O’Connor said the proposed site in Edinburg “sits perfectly for what our intended use is” and said a “pretty intensive” viewshed study was performed on various points along I-81. He said a 20-foot-high berm would be constructed and trees planted to eliminate glare on the interstate, and that the panels would not be visible to southbound drivers on I-81 and only visible to northbound tractor-trailers for a seven-second period.

O’Connor acknowledged that the panels could potentially be visible to a group of houses to the northeast of the proposed site, and most of the eight neighboring property owners who spoke during Thursday’s public hearing expressed concern about being able to see the facility from their homes.

One of the county staff recommendations included in the special-use permit application was to raise the height of the solar panels such that livestock would be able to graze underneath them, a means to continue to allow agricultural use on property that is zoned as such. That would require the panels to be about 9 feet off the ground, O’Connor said, about 3 feet higher than standard panels.

Steiner stated just before the Planning Commission’s vote that he felt some concerns with the viewshed could be alleviated by removing the height condition. O’Connor noted during his presentation that the land in question was previously used for crops and hasn’t recently housed livestock.

“It seems like you’re trying to save livestock but from what I’m hearing, the neighbors aren’t too happy about having to look at this,” Steiner said. “It seems to me the lower we can get, the better it is for the welfare of the residents around it.”

Other concerns raised by residents on Thursday included the impact such a facility could have on property values and local wildlife; whether the project falls in line with the county’s Comprehensive Plan, which speaks to the importance of maintaining agriculture; and the use of Taylortown Road and Rebel Lane as the construction entrance for the project.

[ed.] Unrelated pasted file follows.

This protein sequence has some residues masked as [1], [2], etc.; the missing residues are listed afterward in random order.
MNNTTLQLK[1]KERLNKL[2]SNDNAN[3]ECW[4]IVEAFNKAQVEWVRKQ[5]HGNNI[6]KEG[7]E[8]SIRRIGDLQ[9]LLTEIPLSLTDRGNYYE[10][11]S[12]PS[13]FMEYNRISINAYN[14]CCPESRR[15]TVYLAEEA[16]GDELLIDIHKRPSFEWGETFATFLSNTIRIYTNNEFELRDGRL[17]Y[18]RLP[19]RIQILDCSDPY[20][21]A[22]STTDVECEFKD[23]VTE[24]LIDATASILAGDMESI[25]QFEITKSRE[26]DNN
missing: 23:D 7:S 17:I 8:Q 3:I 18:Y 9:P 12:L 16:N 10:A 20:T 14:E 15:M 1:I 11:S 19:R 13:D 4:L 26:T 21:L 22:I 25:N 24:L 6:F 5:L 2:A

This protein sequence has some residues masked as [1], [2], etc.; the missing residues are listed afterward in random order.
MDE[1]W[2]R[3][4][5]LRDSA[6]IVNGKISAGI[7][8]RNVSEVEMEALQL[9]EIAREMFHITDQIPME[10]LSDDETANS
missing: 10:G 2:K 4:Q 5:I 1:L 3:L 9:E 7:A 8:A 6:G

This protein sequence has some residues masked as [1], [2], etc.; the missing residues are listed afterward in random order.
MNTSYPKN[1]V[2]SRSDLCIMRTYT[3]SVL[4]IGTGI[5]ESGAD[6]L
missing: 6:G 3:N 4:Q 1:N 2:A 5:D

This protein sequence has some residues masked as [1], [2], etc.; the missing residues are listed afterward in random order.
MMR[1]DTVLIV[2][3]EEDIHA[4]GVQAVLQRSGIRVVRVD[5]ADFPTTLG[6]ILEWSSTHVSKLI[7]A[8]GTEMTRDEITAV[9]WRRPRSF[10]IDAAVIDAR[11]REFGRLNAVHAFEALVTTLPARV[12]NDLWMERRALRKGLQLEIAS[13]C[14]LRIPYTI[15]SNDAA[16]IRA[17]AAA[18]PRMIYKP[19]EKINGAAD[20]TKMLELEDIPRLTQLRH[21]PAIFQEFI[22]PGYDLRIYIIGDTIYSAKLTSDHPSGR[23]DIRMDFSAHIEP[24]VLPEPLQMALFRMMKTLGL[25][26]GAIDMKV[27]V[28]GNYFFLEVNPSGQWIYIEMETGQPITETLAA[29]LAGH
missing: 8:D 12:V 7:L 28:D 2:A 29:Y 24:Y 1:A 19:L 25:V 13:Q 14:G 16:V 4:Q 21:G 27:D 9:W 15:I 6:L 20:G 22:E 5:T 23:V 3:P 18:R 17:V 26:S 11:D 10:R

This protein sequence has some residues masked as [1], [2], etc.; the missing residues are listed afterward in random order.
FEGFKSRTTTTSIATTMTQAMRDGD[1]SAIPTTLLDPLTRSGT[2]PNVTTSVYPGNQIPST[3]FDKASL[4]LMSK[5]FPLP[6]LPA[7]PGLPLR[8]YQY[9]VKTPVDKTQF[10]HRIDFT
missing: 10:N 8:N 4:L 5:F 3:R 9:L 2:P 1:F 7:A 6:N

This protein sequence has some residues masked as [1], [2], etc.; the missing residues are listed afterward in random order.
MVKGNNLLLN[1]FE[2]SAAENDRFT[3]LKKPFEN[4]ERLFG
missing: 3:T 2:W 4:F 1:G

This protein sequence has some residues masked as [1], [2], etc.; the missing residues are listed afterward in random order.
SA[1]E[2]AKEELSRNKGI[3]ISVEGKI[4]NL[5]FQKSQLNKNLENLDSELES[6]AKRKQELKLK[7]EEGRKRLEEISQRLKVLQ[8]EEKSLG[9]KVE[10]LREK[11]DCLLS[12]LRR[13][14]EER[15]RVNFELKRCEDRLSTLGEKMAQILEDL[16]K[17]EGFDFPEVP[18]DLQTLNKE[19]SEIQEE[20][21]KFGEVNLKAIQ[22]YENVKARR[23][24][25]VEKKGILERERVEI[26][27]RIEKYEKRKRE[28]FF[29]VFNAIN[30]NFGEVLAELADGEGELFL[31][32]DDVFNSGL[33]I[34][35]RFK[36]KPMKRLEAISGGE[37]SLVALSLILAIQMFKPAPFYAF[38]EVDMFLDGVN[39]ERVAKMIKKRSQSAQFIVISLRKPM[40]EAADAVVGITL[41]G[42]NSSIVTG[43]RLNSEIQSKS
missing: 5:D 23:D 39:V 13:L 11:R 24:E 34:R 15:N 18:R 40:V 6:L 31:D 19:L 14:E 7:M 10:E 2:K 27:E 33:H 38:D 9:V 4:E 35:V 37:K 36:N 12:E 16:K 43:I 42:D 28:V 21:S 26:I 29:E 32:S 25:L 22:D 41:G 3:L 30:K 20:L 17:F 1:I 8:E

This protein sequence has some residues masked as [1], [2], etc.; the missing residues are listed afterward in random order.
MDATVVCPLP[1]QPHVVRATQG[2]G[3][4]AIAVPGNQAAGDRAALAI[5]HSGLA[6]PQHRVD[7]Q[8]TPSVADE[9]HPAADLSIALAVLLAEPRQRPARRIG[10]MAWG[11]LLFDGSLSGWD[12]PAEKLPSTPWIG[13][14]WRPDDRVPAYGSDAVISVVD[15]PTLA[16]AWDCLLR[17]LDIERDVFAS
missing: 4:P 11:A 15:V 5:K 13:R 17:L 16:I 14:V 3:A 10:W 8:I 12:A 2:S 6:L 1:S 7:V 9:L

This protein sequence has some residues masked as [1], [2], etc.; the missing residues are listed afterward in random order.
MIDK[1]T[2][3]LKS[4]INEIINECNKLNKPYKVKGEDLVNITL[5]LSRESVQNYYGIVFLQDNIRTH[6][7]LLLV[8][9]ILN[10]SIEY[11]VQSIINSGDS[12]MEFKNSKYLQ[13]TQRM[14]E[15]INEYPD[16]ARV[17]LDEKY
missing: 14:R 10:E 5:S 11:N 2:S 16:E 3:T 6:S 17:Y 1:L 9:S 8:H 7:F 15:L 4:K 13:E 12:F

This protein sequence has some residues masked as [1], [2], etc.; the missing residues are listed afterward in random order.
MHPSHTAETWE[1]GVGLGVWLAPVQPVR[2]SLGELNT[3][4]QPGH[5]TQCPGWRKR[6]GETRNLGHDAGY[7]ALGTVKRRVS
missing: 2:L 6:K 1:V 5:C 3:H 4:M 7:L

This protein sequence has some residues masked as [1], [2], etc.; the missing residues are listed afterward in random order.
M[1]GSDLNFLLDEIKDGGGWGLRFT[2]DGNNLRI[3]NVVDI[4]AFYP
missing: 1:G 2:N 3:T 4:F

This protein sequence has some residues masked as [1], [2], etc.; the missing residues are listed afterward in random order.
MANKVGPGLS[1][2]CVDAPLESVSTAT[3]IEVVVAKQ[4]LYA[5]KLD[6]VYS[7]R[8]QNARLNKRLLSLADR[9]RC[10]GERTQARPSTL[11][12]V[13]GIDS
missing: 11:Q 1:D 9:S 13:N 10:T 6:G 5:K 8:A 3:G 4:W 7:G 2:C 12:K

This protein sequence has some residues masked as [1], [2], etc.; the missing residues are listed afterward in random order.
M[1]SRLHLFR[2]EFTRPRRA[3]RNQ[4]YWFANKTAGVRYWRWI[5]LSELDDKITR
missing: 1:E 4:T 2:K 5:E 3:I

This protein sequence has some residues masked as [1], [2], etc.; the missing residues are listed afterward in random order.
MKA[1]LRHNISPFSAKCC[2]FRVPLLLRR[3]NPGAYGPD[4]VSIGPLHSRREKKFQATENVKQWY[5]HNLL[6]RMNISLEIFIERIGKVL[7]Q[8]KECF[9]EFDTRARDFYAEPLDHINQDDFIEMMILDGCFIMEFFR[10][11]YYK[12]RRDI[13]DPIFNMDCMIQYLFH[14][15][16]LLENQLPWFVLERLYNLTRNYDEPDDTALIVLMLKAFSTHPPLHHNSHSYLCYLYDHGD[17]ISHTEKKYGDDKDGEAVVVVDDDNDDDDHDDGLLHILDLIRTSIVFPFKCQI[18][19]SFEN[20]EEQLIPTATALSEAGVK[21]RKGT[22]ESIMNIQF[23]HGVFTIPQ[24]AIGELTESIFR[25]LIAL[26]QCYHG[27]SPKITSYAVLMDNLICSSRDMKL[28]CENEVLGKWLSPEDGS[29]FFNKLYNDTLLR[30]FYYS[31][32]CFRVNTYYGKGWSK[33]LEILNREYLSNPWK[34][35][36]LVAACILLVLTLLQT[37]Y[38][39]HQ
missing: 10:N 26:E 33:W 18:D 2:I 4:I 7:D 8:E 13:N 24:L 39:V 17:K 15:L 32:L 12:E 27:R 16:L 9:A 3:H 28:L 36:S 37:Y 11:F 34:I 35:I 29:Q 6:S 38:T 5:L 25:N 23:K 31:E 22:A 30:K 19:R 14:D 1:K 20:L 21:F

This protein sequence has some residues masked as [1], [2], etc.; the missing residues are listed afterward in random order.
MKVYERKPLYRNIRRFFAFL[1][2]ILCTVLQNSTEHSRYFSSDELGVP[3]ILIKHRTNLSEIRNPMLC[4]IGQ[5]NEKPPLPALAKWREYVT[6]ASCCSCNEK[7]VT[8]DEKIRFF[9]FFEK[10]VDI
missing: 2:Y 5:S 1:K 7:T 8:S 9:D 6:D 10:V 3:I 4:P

One nearby property owner claimed he knew nothing of the proposed project until the county contacted him earlier this week to notify him of Thursday’s public hearing and stated that “the lack of communication (from the applicant) on something this big concerns me.”

Jeff Cook, another neighbor, opened his remarks by pointing out a disclosure of ownership/interest that was included in the agenda packet for Thursday’s meeting. The document is signed by Randall Kennedy Sr. -- the owner of the property on which MSolar is proposing to build its facility -- and states that members of the Shenandoah County Planning Commission and Board of Supervisors “do not have interest in the aforesaid property.” Cook waved his copy of the agenda packet during his comments and stated, “This thing, to me, is trash.”

Supervisor Brad Pollack — who represents District 3, in which the land in question is located — stated at the start of Thursday’s public hearing that he was disqualifying himself from a vote or any other action pertaining to the proposed solar facility, citing a “personal interest” in the special-use permit request. Pollack said after the meeting that he was associated with MSolar through his job as an attorney.

To the commissioners and supervisors in attendance on Thursday night, Cook also said: “When you vote on this, this is what I want each one of you to think about: Would you want this beside your house?”

Planning Commission Chairman Gary Lantz and fellow commissioners Mark Dotson, Tommy Miller, Steiner, Debbie Keller (virtual) and Eunice Terndrup attended Thursday’s meeting, as did Supervisor Dennis Morris (the Board of Supervisors’ representative on the Planning Commission) and fellow supervisors Josh Stephens, Dennis Baker (chairman), Pollack and Tim Taylor. District 4 Supervisor Karl Roulston was absent.

Contact Brad Fauber at bfauber@nvdaily.com